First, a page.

So lets see if your claims of progress are born out by the facts in the paper:
"Simply eyeballing the big trends shows that patenting has exploded over the
last decades. In 1983 in the United States, 59,715 patents were issued; by 2003,
189,597 patents were issued; and in 2010, 244,341 new patents were approved. In
less than 30 years, the flow of patents more than quadrupled. By contrast, neither
innovation nor research and development expenditure nor factor productivity
have exhibited any particular upward trend. According to the Bureau of Labor
Statistics, annual growth in total factor productivity in the decade 1970 –1979 was
about 1.2 percent, while in the decades 1990 –1999 and 2000 –2009 it has been a bit
below 1 percent. Meanwhile, US research and development expenditure has been
oscillating for more than three decades in a narrow band around 2.5 percent of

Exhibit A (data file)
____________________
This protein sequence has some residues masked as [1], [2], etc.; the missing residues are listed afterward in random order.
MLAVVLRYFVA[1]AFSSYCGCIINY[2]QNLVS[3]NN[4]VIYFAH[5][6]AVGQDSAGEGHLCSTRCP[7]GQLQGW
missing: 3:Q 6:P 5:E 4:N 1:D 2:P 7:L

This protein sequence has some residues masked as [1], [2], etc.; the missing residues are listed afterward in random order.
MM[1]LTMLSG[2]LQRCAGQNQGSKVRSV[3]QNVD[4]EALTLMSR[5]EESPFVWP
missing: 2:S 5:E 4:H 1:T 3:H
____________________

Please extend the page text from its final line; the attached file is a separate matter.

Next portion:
GDP. The recent explosion of patents, in other words, has not brought about any
additional surge in useful innovations and aggregate productivity. In new industries
such as biotechnology and software —where innovation was already thriving in their
absence —patents have been introduced without any positive impact on the rate
of innovation. The software industry is an important case in point. In a dramatic
example of judge-made law, software patents became possible for the first time in
the early 1990s. Bessen and Meurer, in a large body of empirical work culminating
in Patent Failure (2008), have studied the consequences of this experiment and have
concluded that it damaged social welfare."
That is from page 4 in the report. So for *30 years*, R&D as a percentage of GDP has stagnated despite a quadrupling of patents issued. is that progress? The authors state that there is *NO* empirical evidence to suggest that patent actually increase innovation or productivity. None. I agree with the author and you're free to disagree. But the facts even from the introduction seem pretty plain to me.
If you didn't make your invention by now, someone else would have done it just for the first mover advantage.